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Exercise in Chronic Disease: Physiological Research Needed

Painter, Patricia

Exercise & Sport Sciences Reviews: April 2008 - Volume 36 - Issue 2 - pp 83-90
doi: 10.1097/JES.0b013e318168edef

Regular exercise training may be important for many patients with chronic disease, but research is needed to justify incorporation of exercise into their routine care. Education of health care providers on the importance of exercise is also needed to effectively pursue research and for exercise to be incorporated as a part of the health care plan.

Before exercise is accepted as part of routine clinical care, its effects in patients with chronic disease requires research.

Department of Medicine, Division of Renal Diseases and Hypertension, University of Minnesota, Minneapolis, MN, United States

Address for correspondence: Patricia Painter, Ph.D., Division of Retinal Diseases and Hypertension, University of Minnesota MMC 1932, 717 Delaware St SE, Suite 353, Minneapolis, MN 55455 (E-mail:

Accepted for publication: December 18, 2007.

Associate Editor: LaDora V. Thompson, Ph.D., P.T.

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Health policy documents, such as the Surgeon General's Report on Physical Activity and Health and Healthy People 2010, are invaluable for promoting the preventive aspects of adopting the behavior of regular physical activity. However, while promoting physical activity for preventive reasons, we must not dismiss the importance of regular physical activity for the 48 million individuals with diagnosed chronic disease.

Many physiological consequences of chronic disease are similar to the physiological consequences observed with physical deconditioning and/or bed rest (1). Patients with various diseases, including cancer, chronic obstructive pulmonary disease, human immunodeficiency virus disease, type 1 diabetes mellitus, and chronic kidney disease (CKD) exhibit impaired cardiac and vascular function; reduced muscle mass, strength/power, and exercise capacity; and increased percentage of body fat. Most people with chronic disease also experience significant fatigue, reductions in physical activity, and poor quality of life. Because most patients with chronic disease become sedentary, it is reasonable to question whether the observed physiological consequences of disease are due to the disease and/or treatment or from physical inactivity.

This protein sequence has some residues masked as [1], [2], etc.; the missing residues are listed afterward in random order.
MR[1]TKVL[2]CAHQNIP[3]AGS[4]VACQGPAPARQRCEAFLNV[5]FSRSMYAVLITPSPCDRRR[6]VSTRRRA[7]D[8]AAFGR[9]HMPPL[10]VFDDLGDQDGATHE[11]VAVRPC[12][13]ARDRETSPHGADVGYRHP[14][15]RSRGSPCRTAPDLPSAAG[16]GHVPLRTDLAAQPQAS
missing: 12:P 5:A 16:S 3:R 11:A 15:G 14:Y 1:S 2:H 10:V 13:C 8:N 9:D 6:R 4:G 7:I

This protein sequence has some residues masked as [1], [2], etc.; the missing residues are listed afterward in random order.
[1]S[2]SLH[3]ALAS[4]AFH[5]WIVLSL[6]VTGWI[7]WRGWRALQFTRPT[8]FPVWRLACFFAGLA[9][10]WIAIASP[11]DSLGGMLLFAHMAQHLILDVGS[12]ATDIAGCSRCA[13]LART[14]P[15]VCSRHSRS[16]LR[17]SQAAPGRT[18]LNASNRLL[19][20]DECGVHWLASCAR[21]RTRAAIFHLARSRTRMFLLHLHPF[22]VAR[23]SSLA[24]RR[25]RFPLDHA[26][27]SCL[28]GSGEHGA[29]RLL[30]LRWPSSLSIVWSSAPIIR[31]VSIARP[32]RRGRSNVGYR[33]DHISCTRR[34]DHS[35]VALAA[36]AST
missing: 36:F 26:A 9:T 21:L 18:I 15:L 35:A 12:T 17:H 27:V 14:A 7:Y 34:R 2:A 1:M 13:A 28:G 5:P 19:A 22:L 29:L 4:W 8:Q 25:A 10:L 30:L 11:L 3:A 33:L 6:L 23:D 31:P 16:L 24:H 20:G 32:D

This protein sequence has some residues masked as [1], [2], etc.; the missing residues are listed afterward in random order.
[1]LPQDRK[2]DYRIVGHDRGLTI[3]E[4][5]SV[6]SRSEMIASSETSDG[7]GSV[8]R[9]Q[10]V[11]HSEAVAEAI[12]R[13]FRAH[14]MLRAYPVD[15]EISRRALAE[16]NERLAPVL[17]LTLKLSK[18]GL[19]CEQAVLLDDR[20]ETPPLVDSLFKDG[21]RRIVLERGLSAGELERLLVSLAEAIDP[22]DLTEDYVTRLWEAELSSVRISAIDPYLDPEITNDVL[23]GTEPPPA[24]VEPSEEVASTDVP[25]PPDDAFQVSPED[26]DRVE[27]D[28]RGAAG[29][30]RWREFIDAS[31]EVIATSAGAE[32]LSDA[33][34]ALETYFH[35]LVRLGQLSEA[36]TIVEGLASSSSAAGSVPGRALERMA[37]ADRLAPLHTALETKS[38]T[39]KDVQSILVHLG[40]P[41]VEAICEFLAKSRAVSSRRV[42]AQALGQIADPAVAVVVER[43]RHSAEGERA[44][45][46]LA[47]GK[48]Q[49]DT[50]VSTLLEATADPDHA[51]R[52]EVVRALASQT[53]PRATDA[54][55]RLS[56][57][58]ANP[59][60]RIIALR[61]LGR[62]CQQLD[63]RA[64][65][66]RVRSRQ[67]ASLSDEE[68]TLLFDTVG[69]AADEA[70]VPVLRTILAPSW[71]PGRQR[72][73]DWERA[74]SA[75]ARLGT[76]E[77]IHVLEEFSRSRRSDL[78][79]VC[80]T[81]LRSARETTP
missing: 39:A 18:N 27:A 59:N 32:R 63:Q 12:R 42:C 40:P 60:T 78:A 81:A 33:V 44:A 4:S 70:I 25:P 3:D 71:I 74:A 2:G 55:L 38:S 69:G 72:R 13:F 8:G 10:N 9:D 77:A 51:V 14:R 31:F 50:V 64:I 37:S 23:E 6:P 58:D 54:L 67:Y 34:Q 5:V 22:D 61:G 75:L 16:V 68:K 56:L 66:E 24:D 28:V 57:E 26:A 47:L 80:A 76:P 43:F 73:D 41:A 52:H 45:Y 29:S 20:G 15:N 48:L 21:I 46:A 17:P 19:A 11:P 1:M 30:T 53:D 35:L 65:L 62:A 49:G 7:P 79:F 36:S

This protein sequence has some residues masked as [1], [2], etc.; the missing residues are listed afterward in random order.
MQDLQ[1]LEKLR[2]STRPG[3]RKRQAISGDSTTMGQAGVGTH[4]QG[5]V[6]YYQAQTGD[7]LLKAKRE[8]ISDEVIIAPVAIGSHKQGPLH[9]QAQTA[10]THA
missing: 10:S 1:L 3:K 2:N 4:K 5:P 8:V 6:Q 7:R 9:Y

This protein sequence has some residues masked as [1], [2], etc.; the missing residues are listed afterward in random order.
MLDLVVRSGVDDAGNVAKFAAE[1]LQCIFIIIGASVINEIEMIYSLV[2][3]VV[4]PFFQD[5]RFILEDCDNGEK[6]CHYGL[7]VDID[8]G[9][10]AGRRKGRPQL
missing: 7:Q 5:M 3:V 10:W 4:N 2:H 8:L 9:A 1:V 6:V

Physical activity may have differential effects depending on the specific disease, but much more research is needed to identify how regular exercise may be beneficial in chronic disease. This knowledge is critical to promote physical activity as a routine part of clinical practice. This short review will present an approach for developing research that may facilitate and justify implementation of regular physical activity counseling as a routine part of care of patients with chronic disease. Examples will be drawn primarily from literature on CKD.

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Although there are good reasons to recommend regular exercise in patient populations, exercise research is not a straightforward endeavor in patients with chronic disease. Research focused on the benefits of regular exercise with patients with chronic diseases faces many challenges. The challenges or factors must be considered in the design, implementation, and interpretation of research. Challenges include both clinical/patient and systemic/environment factors (i.e., priorities within the health care delivery system). The following are major factors that must be considered in implementing exercise research in the chronic disease setting:

1) There is variability in the stage of disease. Foremost, some diseases are progressive, whereas other diseases may stabilize with treatment. Variability in CKD ranges from stage 1, in which there is a reduction in glomerular filtration rate, yet patients are largely asymptomatic to Stage 5, in which some form of renal replacement therapy is required to maintain life (also referred to as end-stage renal disease (ESRD)).